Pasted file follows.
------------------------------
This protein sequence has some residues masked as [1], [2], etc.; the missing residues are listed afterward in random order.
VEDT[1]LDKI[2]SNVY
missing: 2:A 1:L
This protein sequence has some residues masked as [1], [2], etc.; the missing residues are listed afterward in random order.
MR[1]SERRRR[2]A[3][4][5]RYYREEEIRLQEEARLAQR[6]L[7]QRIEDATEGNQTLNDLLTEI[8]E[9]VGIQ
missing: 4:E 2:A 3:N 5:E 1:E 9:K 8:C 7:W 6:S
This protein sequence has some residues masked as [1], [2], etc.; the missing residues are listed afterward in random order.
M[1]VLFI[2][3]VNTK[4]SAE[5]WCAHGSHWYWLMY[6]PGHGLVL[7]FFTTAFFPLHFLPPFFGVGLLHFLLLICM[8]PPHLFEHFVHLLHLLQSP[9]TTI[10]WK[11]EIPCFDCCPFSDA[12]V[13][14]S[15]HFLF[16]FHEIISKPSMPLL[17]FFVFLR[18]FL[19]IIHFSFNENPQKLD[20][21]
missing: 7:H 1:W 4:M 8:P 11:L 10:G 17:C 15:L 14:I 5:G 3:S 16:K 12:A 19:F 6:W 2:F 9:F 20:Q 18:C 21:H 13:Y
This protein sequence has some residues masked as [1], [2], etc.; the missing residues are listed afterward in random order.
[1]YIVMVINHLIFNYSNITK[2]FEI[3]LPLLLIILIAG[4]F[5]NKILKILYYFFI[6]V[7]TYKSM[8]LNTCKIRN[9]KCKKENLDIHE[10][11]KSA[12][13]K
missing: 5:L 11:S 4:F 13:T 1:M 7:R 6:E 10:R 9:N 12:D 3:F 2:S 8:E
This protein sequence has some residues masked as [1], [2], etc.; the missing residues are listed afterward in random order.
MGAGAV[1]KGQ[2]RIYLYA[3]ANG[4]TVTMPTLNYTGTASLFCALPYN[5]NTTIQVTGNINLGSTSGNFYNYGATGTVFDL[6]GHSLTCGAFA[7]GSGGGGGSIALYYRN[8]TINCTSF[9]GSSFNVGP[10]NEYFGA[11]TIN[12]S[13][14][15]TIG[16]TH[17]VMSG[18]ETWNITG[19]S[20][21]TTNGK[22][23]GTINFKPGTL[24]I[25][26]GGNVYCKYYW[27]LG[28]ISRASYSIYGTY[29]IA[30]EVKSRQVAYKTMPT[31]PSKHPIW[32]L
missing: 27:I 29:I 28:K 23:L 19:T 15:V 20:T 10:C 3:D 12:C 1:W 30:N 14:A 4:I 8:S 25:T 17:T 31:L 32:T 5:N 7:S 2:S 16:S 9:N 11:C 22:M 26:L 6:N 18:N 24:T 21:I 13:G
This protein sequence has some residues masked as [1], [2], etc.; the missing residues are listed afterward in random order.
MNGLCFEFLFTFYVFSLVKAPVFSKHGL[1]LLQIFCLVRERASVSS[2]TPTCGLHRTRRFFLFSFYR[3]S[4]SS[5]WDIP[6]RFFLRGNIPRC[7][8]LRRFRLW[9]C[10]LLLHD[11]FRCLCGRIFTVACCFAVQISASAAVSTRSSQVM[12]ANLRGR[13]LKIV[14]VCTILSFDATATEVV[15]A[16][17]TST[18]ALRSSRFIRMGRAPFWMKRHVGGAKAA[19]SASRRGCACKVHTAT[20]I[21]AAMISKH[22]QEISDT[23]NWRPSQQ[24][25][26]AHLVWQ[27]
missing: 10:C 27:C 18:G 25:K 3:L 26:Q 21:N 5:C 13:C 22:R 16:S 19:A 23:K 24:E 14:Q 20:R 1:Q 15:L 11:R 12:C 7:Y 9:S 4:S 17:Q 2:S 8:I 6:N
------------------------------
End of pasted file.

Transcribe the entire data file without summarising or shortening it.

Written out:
This protein sequence has some residues masked as [1], [2], etc.; the missing residues are listed afterward in random order.
VEDT[1]LDKI[2]SNVY
missing: 2:A 1:L
This protein sequence has some residues masked as [1], [2], etc.; the missing residues are listed afterward in random order.
MR[1]SERRRR[2]A[3][4][5]RYYREEEIRLQEEARLAQR[6]L[7]QRIEDATEGNQTLNDLLTEI[8]E[9]VGIQ
missing: 4:E 2:A 3:N 5:E 1:E 9:K 8:C 7:W 6:S
This protein sequence has some residues masked as [1], [2], etc.; the missing residues are listed afterward in random order.
M[1]VLFI[2][3]VNTK[4]SAE[5]WCAHGSHWYWLMY[6]PGHGLVL[7]FFTTAFFPLHFLPPFFGVGLLHFLLLICM[8]PPHLFEHFVHLLHLLQSP[9]TTI[10]WK[11]EIPCFDCCPFSDA[12]V[13][14]S[15]HFLF[16]FHEIISKPSMPLL[17]FFVFLR[18]FL[19]IIHFSFNENPQKLD[20][21]
missing: 7:H 1:W 4:M 8:P 11:L 10:G 17:C 15:L 14:I 5:G 3:S 16:K 12:A 19:F 6:W 2:F 9:F 20:Q 18:C 21:H 13:Y
This protein sequence has some residues masked as [1], [2], etc.; the missing residues are listed afterward in random order.
[1]YIVMVINHLIFNYSNITK[2]FEI[3]LPLLLIILIAG[4]F[5]NKILKILYYFFI[6]V[7]TYKSM[8]LNTCKIRN[9]KCKKENLDIHE[10][11]KSA[12][13]K
missing: 5:L 11:S 4:F 13:T 1:M 7:R 6:E 10:R 9:N 12:D 3:F 2:S 8:E
This protein sequence has some residues masked as [1], [2], etc.; the missing residues are listed afterward in random order.
MGAGAV[1]KGQ[2]RIYLYA[3]ANG[4]TVTMPTLNYTGTASLFCALPYN[5]NTTIQVTGNINLGSTSGNFYNYGATGTVFDL[6]GHSLTCGAFA[7]GSGGGGGSIALYYRN[8]TINCTSF[9]GSSFNVGP[10]NEYFGA[11]TIN[12]S[13][14][15]TIG[16]TH[17]VMSG[18]ETWNITG[19]S[20][21]TTNGK[22][23]GTINFKPGTL[24]I[25][26]GGNVYCKYYW[27]LG[28]ISRASYSIYGTY[29]IA[30]EVKSRQVAYKTMPT[31]PSKHPIW[32]L
missing: 27:I 29:I 28:K 23:L 19:T 15:V 20:T 10:C 3:D 12:C 1:W 30:N 14:A 4:I 8:S 25:T 17:T 31:L 32:T 5:N 7:S 2:S 16:S 9:N 11:C 22:M 26:L 6:N 18:N 24:T 21:I 13:G
This protein sequence has some residues masked as [1], [2], etc.; the missing residues are listed afterward in random order.
MNGLCFEFLFTFYVFSLVKAPVFSKHGL[1]LLQIFCLVRERASVSS[2]TPTCGLHRTRRFFLFSFYR[3]S[4]SS[5]WDIP[6]RFFLRGNIPRC[7][8]LRRFRLW[9]C[10]LLLHD[11]FRCLCGRIFTVACCFAVQISASAAVSTRSSQVM[12]ANLRGR[13]LKIV[14]VCTILSFDATATEVV[15]A[16][17]TST[18]ALRSSRFIRMGRAPFWMKRHVGGAKAA[19]SASRRGCACKVHTAT[20]I[21]AAMISKH[22]QEISDT[23]NWRPSQQ[24][25][26]AHLVWQ[27]
missing: 10:C 27:C 18:G 25:K 3:L 26:Q 21:N 5:C 13:C 22:R 16:S 19:A 23:K 24:E 14:Q 20:R 1:Q 15:L 11:R 12:C 7:Y 9:S 4:S 17:Q 2:S 8:I 6:N